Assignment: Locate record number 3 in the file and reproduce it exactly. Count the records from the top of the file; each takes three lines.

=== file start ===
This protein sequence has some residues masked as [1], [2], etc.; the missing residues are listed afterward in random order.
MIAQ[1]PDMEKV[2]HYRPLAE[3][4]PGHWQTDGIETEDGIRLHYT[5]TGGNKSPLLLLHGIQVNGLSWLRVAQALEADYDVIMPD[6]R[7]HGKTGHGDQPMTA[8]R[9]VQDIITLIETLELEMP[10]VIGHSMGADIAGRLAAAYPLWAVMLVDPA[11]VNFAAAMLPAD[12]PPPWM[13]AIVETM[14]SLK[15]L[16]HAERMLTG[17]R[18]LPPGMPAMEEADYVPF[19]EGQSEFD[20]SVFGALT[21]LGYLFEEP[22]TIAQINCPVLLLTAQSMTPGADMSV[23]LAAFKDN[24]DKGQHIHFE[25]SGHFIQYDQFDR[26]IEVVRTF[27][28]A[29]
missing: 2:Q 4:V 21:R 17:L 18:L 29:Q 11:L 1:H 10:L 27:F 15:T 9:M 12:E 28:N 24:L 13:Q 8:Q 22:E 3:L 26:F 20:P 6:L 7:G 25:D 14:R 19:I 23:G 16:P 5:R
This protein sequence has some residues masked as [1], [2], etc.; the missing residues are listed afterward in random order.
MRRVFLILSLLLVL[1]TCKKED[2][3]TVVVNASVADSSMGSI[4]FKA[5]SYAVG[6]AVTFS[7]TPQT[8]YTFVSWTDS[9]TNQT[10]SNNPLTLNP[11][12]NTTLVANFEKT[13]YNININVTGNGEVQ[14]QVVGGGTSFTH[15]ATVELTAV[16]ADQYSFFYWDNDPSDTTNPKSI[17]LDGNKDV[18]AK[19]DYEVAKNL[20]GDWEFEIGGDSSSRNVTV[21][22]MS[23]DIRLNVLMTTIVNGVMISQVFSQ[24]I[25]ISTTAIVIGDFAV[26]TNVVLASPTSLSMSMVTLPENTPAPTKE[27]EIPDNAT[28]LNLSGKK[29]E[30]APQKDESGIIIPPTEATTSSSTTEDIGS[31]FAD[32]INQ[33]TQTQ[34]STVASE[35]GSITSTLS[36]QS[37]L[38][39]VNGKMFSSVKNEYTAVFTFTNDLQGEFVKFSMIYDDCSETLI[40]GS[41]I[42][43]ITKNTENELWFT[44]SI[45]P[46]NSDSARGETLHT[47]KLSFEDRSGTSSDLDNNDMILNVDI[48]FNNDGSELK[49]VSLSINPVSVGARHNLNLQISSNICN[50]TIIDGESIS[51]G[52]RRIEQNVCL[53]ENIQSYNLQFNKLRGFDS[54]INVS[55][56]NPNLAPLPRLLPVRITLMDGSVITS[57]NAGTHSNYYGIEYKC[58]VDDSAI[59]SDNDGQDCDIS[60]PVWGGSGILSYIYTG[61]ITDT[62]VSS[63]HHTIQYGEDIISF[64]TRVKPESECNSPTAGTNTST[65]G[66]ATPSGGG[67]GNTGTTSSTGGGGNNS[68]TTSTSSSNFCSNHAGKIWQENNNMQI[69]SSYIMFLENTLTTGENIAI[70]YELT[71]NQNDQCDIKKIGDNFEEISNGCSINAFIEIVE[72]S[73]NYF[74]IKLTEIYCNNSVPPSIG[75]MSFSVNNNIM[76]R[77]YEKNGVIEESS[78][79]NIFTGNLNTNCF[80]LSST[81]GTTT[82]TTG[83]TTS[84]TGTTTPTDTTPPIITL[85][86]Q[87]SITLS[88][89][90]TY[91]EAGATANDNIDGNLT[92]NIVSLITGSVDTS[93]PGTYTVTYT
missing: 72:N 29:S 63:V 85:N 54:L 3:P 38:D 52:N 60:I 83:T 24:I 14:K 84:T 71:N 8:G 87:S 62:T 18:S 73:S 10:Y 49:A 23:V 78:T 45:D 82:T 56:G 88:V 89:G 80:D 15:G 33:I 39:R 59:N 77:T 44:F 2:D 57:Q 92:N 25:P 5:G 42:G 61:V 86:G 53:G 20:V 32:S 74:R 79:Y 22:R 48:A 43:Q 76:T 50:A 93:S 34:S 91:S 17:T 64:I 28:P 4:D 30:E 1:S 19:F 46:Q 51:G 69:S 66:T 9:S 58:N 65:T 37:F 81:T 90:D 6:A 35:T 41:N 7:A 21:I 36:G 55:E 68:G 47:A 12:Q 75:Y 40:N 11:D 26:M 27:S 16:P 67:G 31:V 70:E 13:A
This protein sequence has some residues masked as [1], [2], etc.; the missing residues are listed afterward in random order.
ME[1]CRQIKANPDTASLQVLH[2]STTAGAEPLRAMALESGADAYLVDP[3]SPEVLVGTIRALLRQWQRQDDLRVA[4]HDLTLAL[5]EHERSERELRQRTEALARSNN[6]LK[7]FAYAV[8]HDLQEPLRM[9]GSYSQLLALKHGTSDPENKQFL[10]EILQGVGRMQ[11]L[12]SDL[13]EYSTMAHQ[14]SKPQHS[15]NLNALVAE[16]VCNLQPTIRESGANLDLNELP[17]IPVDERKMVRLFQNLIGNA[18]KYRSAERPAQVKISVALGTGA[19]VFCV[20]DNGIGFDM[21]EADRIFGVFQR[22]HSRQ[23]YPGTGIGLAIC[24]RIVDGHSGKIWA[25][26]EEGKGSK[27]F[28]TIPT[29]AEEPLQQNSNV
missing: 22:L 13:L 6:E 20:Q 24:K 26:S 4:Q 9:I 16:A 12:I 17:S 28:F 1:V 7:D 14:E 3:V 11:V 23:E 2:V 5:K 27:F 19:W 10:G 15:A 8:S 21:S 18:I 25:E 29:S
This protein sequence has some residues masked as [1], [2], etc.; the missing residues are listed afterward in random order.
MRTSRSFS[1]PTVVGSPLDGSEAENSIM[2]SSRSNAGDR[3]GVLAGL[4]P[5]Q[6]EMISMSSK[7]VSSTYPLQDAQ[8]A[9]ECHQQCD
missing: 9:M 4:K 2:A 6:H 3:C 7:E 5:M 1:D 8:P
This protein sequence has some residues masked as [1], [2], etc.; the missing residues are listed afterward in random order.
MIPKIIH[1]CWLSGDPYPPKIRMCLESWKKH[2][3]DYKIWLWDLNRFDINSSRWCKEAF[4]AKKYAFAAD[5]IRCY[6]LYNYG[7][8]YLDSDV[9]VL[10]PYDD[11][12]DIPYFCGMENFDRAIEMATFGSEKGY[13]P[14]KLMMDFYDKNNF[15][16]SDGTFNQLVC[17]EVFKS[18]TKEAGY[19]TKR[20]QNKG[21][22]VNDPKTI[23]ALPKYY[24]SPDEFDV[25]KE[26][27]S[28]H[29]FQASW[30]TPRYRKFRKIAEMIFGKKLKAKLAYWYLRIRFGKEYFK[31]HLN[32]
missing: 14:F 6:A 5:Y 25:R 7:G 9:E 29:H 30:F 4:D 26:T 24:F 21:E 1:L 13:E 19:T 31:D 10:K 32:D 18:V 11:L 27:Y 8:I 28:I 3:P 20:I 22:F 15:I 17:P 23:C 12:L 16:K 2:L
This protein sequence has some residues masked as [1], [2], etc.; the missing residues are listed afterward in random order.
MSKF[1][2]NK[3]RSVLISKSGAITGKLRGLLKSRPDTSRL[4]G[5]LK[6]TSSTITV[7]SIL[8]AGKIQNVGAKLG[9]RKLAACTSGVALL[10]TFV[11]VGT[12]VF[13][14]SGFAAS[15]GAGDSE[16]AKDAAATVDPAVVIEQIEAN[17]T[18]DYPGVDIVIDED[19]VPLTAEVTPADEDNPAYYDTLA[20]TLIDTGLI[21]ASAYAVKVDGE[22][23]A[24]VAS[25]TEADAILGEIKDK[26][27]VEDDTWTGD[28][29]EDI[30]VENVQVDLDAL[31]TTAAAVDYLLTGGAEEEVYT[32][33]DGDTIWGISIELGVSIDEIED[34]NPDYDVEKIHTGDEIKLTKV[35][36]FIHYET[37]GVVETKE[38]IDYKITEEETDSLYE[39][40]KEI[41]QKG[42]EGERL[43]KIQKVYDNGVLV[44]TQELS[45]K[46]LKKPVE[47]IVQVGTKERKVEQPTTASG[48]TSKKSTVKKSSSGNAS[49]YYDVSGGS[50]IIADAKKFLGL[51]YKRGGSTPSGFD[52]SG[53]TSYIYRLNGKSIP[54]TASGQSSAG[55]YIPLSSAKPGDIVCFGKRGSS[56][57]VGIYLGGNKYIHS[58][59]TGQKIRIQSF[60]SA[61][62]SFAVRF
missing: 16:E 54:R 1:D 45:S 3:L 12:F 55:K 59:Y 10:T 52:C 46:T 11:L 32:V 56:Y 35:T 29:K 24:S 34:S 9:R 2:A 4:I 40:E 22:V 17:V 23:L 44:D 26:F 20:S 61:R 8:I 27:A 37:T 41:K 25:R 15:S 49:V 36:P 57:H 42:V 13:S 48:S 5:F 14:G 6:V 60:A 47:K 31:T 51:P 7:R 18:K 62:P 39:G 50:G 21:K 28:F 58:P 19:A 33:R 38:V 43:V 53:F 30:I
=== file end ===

This protein sequence has some residues masked as [1], [2], etc.; the missing residues are listed afterward in random order.
ME[1]CRQIKANPDTASLQVLH[2]STTAGAEPLRAMALESGADAYLVDP[3]SPEVLVGTIRALLRQWQRQDDLRVA[4]HDLTLAL[5]EHERSERELRQRTEALARSNN[6]LK[7]FAYAV[8]HDLQEPLRM[9]GSYSQLLALKHGTSDPENKQFL[10]EILQGVGRMQ[11]L[12]SDL[13]EYSTMAHQ[14]SKPQHS[15]NLNALVAE[16]VCNLQPTIRESGANLDLNELP[17]IPVDERKMVRLFQNLIGNA[18]KYRSAERPAQVKISVALGTGA[19]VFCV[20]DNGIGFDM[21]EADRIFGVFQR[22]HSRQ[23]YPGTGIGLAIC[24]RIVDGHSGKIWA[25][26]EEGKGSK[27]F[28]TIPT[29]AEEPLQQNSNV
missing: 22:L 13:L 6:E 20:Q 24:K 26:S 4:Q 9:I 16:A 12:I 17:S 28:F 1:V 7:D 14:E 3:V 11:V 23:E 2:V 5:K 27:F 19:W 10:G 15:A 8:S 21:S 18:I 25:E 29:S